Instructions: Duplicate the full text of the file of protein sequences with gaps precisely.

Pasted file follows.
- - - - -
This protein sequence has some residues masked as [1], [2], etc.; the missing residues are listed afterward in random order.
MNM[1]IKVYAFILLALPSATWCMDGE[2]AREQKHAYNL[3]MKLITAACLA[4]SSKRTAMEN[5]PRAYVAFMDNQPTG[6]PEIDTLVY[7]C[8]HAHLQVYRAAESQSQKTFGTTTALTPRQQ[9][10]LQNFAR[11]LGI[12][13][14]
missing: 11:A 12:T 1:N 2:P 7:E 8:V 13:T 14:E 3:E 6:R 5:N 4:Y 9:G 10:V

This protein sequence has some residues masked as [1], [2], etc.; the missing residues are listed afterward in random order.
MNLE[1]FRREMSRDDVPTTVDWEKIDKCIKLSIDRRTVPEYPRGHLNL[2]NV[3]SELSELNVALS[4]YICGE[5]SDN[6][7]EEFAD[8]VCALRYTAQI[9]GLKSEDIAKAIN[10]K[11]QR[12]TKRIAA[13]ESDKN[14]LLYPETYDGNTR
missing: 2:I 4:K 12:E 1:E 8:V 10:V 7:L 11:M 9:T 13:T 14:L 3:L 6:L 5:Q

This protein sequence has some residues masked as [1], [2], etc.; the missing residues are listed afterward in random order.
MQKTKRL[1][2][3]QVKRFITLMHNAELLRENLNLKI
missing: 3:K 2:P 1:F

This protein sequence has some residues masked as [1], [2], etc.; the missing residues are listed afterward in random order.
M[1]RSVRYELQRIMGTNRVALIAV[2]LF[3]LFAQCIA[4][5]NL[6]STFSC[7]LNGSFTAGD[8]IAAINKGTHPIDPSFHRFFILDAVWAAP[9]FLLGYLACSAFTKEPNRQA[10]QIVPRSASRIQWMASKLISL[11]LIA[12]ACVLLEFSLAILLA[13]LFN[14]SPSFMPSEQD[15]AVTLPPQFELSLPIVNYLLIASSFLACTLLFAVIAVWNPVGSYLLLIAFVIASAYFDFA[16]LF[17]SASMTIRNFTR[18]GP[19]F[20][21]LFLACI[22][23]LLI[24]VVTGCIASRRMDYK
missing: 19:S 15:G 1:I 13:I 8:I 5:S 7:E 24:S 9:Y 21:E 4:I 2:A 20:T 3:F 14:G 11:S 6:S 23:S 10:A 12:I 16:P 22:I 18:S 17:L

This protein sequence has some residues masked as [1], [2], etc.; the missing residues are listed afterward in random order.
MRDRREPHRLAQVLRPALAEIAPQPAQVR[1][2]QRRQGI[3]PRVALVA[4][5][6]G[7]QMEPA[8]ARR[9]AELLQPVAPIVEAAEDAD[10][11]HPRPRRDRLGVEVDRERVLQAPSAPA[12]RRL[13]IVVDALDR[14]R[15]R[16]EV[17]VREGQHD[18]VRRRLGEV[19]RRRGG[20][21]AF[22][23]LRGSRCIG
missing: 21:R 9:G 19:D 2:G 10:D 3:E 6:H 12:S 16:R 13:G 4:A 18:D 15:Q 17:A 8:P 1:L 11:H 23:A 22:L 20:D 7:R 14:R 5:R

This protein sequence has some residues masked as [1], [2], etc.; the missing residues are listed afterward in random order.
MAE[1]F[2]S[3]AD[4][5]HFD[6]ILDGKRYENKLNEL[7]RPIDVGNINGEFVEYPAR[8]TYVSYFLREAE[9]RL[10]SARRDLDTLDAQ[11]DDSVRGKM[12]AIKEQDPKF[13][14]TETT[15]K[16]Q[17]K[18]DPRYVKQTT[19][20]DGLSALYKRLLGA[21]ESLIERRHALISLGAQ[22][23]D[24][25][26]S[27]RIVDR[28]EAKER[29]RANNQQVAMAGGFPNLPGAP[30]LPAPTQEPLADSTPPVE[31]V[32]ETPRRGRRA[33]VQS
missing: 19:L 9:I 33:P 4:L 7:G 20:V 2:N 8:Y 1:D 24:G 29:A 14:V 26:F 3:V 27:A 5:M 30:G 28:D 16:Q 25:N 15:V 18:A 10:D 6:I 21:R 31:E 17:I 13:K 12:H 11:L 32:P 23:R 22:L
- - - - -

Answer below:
This protein sequence has some residues masked as [1], [2], etc.; the missing residues are listed afterward in random order.
MNM[1]IKVYAFILLALPSATWCMDGE[2]AREQKHAYNL[3]MKLITAACLA[4]SSKRTAMEN[5]PRAYVAFMDNQPTG[6]PEIDTLVY[7]C[8]HAHLQVYRAAESQSQKTFGTTTALTPRQQ[9][10]LQNFAR[11]LGI[12][13][14]
missing: 11:A 12:T 1:N 2:P 7:E 8:V 13:T 14:E 3:E 6:R 5:N 4:Y 9:G 10:V

This protein sequence has some residues masked as [1], [2], etc.; the missing residues are listed afterward in random order.
MNLE[1]FRREMSRDDVPTTVDWEKIDKCIKLSIDRRTVPEYPRGHLNL[2]NV[3]SELSELNVALS[4]YICGE[5]SDN[6][7]EEFAD[8]VCALRYTAQI[9]GLKSEDIAKAIN[10]K[11]QR[12]TKRIAA[13]ESDKN[14]LLYPETYDGNTR
missing: 2:I 4:K 12:E 1:E 8:V 10:V 7:L 11:M 9:T 13:T 14:L 3:L 6:L 5:Q

This protein sequence has some residues masked as [1], [2], etc.; the missing residues are listed afterward in random order.
MQKTKRL[1][2][3]QVKRFITLMHNAELLRENLNLKI
missing: 3:K 2:P 1:F

This protein sequence has some residues masked as [1], [2], etc.; the missing residues are listed afterward in random order.
M[1]RSVRYELQRIMGTNRVALIAV[2]LF[3]LFAQCIA[4][5]NL[6]STFSC[7]LNGSFTAGD[8]IAAINKGTHPIDPSFHRFFILDAVWAAP[9]FLLGYLACSAFTKEPNRQA[10]QIVPRSASRIQWMASKLISL[11]LIA[12]ACVLLEFSLAILLA[13]LFN[14]SPSFMPSEQD[15]AVTLPPQFELSLPIVNYLLIASSFLACTLLFAVIAVWNPVGSYLLLIAFVIASAYFDFA[16]LF[17]SASMTIRNFTR[18]GP[19]F[20][21]LFLACI[22][23]LLI[24]VVTGCIASRRMDYK
missing: 19:S 15:G 1:I 13:I 8:I 5:S 7:E 24:S 9:Y 21:E 4:I 2:A 20:T 3:F 14:G 11:S 6:S 23:S 10:A 12:I 16:P 22:I 18:S 17:L

This protein sequence has some residues masked as [1], [2], etc.; the missing residues are listed afterward in random order.
MRDRREPHRLAQVLRPALAEIAPQPAQVR[1][2]QRRQGI[3]PRVALVA[4][5][6]G[7]QMEPA[8]ARR[9]AELLQPVAPIVEAAEDAD[10][11]HPRPRRDRLGVEVDRERVLQAPSAPA[12]RRL[13]IVVDALDR[14]R[15]R[16]EV[17]VREGQHD[18]VRRRLGEV[19]RRRGG[20][21]AF[22][23]LRGSRCIG
missing: 21:R 9:G 19:D 2:G 10:D 3:E 6:H 12:S 16:R 13:G 4:A 18:D 15:Q 17:A 8:P 1:L 11:H 23:A 22:L 20:D 7:R 14:R 5:R

This protein sequence has some residues masked as [1], [2], etc.; the missing residues are listed afterward in random order.
MAE[1]F[2]S[3]AD[4][5]HFD[6]ILDGKRYENKLNEL[7]RPIDVGNINGEFVEYPAR[8]TYVSYFLREAE[9]RL[10]SARRDLDTLDAQ[11]DDSVRGKM[12]AIKEQDPKF[13][14]TETT[15]K[16]Q[17]K[18]DPRYVKQTT[19][20]DGLSALYKRLLGA[21]ESLIERRHALISLGAQ[22][23]D[24][25][26]S[27]RIVDR[28]EAKER[29]RANNQQVAMAGGFPNLPGAP[30]LPAPTQEPLADSTPPVE[31]V[32]ETPRRGRRA[33]VQS
missing: 19:L 9:I 33:P 4:L 7:G 20:V 2:N 8:Y 1:D 24:G 29:A 14:V 26:F 3:V 27:A 5:M 30:G 28:D 16:Q 25:N 15:V 18:A 10:D 6:I 21:R 31:E 17:I 13:K 12:H 11:L 32:P 23:R 22:L